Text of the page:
Myth #4: Better Processors Make For Better All-Around Speed


In the early days of the personal computer revolution, processor speed was incredibly important. The difference between a 1GHz processor and a 1.5GHz processor was noticeable, even to novices, and the importance of clock speed became ingrained in our minds. But nowadays things are a little different. As Ars Technica points out, comparing clock speeds between processors isn’t as important as it was 10 years ago:

In a nutshell, the Pentium 4 took many more clock cycles to do the same amount of work as the original Pentium, so its clockspeed was much higher for the equivalent amount of work. This is one core reason why there’s little point in comparing clockspeeds across different processor architectures and families — the amount of work done per clock cycle is different for each architecture, so the relationship between clockspeed and performance (measured in instructions per second) is different.

For the most part, we’ve reached the point of diminishing returns for clock speed on desktop computers. Unless you’re editing a lot of video or buying a laptop, you don’t need to spend the extra money on more processor speed. For speed improvements, your money is best spent elsewhere: If you want to speed up your rig for gaming, buying a better video card makes more sense, and if you want to just speed up general performance, a solid state drive will boost your speed more than a new processor.

When you’re looking to buy a new computer, or if you’re interested in upgrading yours, the processor is generally the last thing you need to consider unless you have special, processor-intensive needs such as video editing.

Myth #5: DIY Isn’t As Good As Store-Bought


The myth that DIY options aren’t as good as products from a store goes far beyond tech purchases, but the idea that you’ll get a better product from a chain store than something you can make yourself is just absurd.

Of course, making something on your own takes a little technical skill, but doing so can save you lots of money. One of the most obvious examples of this accessories. A laptop stand can cost $30 or more in a store, but you can easily make one yourself . The other benefit? You’ll probably actually like what you make more than what you purchase.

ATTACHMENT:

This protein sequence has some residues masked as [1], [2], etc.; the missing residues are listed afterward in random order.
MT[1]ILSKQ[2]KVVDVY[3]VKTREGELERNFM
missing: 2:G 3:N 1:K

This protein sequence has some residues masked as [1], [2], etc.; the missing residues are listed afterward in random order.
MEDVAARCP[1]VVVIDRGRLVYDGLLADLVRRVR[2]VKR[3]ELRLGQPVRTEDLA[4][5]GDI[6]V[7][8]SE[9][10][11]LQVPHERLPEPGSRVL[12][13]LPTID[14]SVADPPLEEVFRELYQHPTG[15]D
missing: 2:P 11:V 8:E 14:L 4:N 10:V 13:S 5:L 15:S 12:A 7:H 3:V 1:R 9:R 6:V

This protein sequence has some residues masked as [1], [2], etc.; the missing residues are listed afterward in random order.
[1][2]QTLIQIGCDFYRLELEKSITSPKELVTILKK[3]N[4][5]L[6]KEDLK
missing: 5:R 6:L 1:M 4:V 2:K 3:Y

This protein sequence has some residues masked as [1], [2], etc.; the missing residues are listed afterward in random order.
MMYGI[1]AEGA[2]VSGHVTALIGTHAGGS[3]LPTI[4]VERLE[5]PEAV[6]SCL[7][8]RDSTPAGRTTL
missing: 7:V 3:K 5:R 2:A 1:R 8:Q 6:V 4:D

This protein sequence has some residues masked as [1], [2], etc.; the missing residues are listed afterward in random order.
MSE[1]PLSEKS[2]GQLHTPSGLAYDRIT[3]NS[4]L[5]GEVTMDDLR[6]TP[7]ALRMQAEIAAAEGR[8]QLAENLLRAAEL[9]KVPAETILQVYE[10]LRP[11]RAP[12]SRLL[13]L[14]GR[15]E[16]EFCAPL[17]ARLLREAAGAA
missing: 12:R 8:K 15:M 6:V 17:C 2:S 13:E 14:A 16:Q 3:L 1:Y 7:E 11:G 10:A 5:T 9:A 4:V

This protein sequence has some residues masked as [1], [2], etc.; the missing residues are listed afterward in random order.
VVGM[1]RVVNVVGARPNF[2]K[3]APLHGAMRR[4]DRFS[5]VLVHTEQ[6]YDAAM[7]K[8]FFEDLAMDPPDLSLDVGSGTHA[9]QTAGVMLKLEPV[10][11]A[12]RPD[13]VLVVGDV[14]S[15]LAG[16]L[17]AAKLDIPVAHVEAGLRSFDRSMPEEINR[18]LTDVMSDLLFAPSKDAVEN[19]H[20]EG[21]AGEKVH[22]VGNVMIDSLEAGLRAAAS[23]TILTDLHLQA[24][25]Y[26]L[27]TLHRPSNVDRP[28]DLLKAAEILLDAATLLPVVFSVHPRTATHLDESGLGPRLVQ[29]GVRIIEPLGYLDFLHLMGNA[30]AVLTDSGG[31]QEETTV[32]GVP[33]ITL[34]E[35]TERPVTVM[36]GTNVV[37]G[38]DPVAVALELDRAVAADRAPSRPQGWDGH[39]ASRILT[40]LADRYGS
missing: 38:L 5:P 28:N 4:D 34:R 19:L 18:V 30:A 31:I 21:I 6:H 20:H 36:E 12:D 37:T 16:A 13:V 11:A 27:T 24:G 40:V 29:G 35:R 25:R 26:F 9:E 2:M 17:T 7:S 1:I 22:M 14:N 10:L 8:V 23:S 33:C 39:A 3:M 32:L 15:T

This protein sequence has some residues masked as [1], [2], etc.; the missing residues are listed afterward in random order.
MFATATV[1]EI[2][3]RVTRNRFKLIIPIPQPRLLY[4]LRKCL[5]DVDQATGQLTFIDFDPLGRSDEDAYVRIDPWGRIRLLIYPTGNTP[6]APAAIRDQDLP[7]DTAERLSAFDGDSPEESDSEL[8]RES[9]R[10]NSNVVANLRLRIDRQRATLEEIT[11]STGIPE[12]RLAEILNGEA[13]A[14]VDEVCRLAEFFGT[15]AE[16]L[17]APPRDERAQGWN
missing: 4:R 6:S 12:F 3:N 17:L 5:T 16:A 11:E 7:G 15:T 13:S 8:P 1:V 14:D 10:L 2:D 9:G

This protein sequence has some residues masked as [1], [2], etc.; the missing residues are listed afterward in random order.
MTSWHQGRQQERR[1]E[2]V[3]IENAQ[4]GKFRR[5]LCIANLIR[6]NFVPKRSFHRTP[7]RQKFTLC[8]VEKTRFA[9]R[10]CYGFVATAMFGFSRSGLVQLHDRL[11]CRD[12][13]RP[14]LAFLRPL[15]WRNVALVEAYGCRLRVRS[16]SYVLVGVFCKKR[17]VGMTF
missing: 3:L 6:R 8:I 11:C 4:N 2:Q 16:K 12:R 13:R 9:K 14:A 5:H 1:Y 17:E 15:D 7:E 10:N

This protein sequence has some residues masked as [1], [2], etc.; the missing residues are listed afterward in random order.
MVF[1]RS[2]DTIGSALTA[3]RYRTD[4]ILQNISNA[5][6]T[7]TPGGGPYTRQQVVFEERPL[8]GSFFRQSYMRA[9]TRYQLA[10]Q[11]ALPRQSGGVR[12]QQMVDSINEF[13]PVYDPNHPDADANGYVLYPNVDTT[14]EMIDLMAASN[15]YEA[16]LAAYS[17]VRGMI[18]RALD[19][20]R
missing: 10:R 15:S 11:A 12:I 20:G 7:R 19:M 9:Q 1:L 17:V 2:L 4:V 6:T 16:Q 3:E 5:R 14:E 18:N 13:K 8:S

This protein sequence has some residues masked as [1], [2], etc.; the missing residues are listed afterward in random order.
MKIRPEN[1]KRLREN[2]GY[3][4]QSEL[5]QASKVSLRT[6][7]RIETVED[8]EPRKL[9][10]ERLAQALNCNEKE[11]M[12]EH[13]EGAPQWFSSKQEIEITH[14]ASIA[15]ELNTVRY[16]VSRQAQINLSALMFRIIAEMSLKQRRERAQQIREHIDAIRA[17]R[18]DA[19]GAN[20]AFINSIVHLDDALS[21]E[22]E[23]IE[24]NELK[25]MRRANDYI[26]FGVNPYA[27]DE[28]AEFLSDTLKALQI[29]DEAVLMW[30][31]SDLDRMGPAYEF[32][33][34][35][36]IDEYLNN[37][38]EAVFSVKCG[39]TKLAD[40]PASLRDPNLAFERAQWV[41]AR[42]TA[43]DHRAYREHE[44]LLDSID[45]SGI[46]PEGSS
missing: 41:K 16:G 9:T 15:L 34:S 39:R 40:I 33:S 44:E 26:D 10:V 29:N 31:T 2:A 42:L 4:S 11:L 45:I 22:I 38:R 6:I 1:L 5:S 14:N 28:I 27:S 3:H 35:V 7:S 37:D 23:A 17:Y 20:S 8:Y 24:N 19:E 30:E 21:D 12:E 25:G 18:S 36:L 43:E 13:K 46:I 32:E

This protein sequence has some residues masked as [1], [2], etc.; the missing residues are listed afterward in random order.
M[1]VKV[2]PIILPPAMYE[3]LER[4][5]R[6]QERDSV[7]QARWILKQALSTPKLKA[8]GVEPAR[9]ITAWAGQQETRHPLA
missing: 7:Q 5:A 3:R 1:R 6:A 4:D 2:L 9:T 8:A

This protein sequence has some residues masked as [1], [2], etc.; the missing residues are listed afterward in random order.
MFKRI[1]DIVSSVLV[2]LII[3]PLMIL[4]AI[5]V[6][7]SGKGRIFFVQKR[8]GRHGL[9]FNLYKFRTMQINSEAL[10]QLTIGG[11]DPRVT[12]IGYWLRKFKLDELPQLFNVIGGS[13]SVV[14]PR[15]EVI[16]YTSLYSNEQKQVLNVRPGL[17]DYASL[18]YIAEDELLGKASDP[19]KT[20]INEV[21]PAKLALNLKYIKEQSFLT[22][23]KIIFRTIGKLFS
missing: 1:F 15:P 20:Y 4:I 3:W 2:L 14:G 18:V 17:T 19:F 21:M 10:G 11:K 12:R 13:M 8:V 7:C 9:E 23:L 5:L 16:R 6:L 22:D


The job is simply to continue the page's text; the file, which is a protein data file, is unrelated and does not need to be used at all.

There are exceptions. The most obvious is DIY phone stands for your car: while these can be tempting, and they’re certainly cheap, they’re illegal in most states of Australia

The bottom line? When investing money in technology, you need the facts. It’s not just about being frugal; it’s about not wasting money needlessly.


  • disagree with number 3…. i bought a charging and data cable for my galaxy s3 from ebay….. it works fine… however it charges at a far slower rate…. and data transfers are ridiculously slower….

    For example… when using this 3rd party cable for chargin my phone from the wall…. if i have bluetooth on and am playing music it will only keep the battery level at the same level (no increase or decrease in percentage)… however if i switch to the original cable…. it will charge and increase the battery level. Similar for when transferring data…. if i use the 3rd party cable it takes a long time to transfer files to the phone…. however the original cable is what i would consider normal speeds

    • He clearly stated it was about digital cables. Not power cables which can be different. A $3 dollar HDMI cable will perform as well as a $100 one.